Honda has long been considered an electromobility laggard, but tightening emissions regulations in Europe are forcing its hand. According to The Times, Honda has brought its previously-announced 2025 deadline for phasing out non-hybrid cars in the European market forward by three years.
“Honda has accelerated its plans for all its European mainstream car models to be electrified from 2025 to 2022 and our hybrid technology will play a key role in achieving this goal,” a spokesperson told Auto Express. “We plan for European production of diesel powertrains to cease by the end of 2022. However, on a local level in the UK, we have now stopped selling diesel cars.”
“Regulations are becoming clearer in Europe and we’re responding to that challenge,” Tom Gardner, Honda’s Senior VP for Europe, told Sky News. “Honda is the world’s largest engine manufacturer, and from what we have announced today we are committing to ending all mainstream non-electrified petrol and diesel production for Europe by the end of 2022.”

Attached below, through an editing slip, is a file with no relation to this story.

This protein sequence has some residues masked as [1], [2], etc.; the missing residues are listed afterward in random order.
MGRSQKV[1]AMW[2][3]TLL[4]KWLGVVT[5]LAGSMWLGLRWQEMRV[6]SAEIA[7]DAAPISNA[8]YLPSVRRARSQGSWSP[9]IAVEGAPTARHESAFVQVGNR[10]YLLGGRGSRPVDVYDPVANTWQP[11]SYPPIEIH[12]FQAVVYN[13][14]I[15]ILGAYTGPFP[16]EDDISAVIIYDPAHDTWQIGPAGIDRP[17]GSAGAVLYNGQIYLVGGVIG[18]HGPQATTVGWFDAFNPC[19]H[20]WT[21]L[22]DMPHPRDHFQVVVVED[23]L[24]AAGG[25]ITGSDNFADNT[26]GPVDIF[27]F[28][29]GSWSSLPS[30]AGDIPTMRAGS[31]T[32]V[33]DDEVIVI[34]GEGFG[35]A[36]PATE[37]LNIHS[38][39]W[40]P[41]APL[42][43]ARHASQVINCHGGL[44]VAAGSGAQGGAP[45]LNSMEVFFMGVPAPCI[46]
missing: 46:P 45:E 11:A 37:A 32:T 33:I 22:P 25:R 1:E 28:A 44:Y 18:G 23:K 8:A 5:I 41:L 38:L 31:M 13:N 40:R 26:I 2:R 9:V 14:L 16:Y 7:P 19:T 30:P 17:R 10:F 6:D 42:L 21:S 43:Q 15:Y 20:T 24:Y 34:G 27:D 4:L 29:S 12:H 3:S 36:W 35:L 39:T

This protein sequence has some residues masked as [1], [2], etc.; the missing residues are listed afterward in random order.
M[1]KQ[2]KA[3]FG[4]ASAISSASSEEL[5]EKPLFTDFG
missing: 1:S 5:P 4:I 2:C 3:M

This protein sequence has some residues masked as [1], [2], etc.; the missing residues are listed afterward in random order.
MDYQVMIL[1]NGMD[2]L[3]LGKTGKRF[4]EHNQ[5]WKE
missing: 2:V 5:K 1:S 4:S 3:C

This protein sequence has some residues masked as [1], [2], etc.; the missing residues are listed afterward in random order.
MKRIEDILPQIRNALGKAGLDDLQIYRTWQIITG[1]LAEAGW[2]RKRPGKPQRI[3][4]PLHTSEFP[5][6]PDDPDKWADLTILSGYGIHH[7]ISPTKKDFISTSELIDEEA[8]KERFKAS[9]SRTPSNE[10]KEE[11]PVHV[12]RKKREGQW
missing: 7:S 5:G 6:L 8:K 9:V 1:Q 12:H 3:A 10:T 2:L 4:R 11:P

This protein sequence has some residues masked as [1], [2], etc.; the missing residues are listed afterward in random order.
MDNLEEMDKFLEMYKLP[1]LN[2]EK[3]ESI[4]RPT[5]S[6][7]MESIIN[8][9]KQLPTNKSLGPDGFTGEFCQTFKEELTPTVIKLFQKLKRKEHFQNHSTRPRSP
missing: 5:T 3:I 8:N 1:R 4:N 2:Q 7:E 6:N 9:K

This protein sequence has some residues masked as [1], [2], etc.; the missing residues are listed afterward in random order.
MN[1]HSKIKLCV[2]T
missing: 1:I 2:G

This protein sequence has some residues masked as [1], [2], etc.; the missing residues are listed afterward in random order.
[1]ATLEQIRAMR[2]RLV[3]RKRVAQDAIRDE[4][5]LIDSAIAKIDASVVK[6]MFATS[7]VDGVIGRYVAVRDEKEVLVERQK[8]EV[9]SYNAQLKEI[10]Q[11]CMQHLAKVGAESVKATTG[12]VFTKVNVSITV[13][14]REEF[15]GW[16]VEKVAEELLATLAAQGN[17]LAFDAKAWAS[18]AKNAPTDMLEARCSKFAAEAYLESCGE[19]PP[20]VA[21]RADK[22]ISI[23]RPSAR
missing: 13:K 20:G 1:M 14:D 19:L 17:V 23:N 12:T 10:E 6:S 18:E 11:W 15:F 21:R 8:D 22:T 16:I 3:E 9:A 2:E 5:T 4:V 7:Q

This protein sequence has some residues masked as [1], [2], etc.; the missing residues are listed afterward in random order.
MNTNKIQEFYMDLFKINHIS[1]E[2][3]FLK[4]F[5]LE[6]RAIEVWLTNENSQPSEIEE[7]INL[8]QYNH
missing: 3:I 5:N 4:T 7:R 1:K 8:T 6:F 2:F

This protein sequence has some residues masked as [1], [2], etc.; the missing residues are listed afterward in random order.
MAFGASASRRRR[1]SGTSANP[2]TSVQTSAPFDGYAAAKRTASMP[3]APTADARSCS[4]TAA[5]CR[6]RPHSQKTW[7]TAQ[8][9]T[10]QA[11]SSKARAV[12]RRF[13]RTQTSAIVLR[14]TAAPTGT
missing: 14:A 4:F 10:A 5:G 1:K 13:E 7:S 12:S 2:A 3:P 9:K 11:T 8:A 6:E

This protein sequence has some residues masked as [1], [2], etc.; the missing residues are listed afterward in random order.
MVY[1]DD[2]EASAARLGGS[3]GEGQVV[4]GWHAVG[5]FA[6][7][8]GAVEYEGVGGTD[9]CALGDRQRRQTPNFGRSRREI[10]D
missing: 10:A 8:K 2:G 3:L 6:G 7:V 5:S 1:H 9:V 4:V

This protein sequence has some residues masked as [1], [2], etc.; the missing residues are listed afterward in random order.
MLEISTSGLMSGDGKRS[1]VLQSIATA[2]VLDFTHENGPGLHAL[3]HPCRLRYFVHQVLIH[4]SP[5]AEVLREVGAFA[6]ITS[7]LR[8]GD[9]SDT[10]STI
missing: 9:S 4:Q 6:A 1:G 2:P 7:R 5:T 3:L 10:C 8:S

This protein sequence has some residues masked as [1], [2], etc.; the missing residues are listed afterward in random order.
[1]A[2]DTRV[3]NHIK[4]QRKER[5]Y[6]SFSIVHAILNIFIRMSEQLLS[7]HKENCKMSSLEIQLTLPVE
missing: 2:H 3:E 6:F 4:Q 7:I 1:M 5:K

Earlier this year, Honda shuttered its Swindon factory in southwest England. The plant, which was producing some 100,000 Civics per year, and employed 3,500 people, was the company’s only factory in the EU. Hondas bound for Europe will now be imported from Asia, where the company has an established supply chain for its electric powertrains and batteries, as Mr. Gardner explained.
“Unfortunately, we’ve had to make a tough decision, and similar decisions are being made across the industry,” he said. “We have to optimize our resources, our capabilities and our production systems to deliver these new vehicles. Electrification has a number of challenges for the powertrain, the battery supply and all of those things, for us, are optimized in the Japan and Asia region.”